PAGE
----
Long Island: Smithtown
As of the 2010 census, there were 117,801 people (increase of 2% over 2000 census) residing in the town and 26,470 in the CDP. The median income for a household in the CDP was $110,387 and the median income for a family was $130,053. Males had a median income of $85,375 and $64,630 for females. The Town is located at 40° 52′ 13″ North, 73° 13′ 3″ West (40.862786, -73.215175).
Smithtown is bordered on the north by the Long Island Sound, the west by Huntington, the south by Islip and the east by Brookhaven, and lies in the western part of Suffolk County, approximately 50 miles east of New York City.
The town was first settled in 1650. The local legend has it that Native Americans told Smith (an early settler) that he would be granted title to all the land he could ride across in one day on a bull. The land he acquired in this way is said to estimate the current town’s location. There is a large statue of Smith’s bull known as Whisper, at the fork of Jericho Turnpike and St. Johnland Road. The town was originally named as Smithfield.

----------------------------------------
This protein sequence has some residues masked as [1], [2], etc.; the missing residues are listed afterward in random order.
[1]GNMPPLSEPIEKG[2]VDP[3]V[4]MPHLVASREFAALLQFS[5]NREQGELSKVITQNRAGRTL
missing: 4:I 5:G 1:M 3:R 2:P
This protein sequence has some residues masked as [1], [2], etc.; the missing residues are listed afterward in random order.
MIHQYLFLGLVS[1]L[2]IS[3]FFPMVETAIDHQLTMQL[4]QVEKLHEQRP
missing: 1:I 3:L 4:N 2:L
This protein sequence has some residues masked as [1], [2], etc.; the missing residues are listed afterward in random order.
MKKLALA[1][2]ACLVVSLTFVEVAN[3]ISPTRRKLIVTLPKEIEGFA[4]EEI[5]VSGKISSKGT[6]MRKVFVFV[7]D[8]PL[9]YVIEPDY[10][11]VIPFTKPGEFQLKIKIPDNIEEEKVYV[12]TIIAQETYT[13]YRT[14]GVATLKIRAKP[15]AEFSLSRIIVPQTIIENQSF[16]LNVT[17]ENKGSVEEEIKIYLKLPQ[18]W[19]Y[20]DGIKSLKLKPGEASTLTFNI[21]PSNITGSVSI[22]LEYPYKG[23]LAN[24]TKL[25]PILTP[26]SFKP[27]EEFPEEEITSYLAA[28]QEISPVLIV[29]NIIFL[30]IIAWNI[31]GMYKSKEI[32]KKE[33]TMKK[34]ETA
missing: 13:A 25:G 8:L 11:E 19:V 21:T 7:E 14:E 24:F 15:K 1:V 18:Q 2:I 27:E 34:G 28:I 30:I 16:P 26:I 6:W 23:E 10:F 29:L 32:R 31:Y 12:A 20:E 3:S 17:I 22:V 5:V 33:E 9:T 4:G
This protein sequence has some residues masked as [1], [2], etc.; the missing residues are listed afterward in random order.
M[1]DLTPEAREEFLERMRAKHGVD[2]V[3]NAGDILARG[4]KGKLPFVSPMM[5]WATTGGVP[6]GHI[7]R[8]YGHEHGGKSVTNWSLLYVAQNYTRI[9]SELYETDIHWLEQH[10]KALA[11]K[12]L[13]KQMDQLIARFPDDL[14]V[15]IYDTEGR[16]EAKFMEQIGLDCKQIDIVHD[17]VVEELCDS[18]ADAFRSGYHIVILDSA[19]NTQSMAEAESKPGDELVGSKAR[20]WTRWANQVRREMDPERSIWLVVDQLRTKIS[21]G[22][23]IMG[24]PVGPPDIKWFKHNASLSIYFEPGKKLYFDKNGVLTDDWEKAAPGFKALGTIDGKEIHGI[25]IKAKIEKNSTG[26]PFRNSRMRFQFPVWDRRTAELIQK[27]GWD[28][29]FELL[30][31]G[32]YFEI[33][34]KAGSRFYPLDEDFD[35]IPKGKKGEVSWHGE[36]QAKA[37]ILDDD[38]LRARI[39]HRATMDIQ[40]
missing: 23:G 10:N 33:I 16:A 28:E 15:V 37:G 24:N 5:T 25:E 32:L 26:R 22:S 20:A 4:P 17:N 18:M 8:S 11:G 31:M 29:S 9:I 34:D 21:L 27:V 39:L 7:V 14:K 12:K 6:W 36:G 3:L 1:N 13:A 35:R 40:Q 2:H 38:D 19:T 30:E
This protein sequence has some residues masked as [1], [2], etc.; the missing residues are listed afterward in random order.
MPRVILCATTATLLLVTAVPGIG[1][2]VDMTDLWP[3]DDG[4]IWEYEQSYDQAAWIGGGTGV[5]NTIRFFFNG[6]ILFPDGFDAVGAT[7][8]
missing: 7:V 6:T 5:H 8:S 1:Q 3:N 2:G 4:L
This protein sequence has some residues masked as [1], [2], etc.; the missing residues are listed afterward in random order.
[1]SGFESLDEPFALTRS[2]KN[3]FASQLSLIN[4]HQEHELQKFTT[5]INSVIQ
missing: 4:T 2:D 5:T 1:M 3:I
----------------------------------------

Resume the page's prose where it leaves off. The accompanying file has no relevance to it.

The Nissequogue River is in the area with attractions such as the 543-acre Caleb Smith State Park and historic sites like the Franklin O. Arthur Farm. The hamlet has attracted young buyers and a great place to raise a family because of its child-friendly environment and many quality homes which are made at affordable prices. The growing demand for new homes in Smithtown has lead to many new developments being built.
The Smithtown Central School District has a total of nine elementary schools, three middle schools, and two high schools on two different campuses. The Smithtown Christian School is the only private school in the area (pre-school to twelfth grade). The Town of Smithtown is also home to the Kings Park Central School District, a portion of the Commack Union-Free School District (shared with the Town of Huntington), and a portion of the Sachem Central School District (shared with the Town of Brookhaven).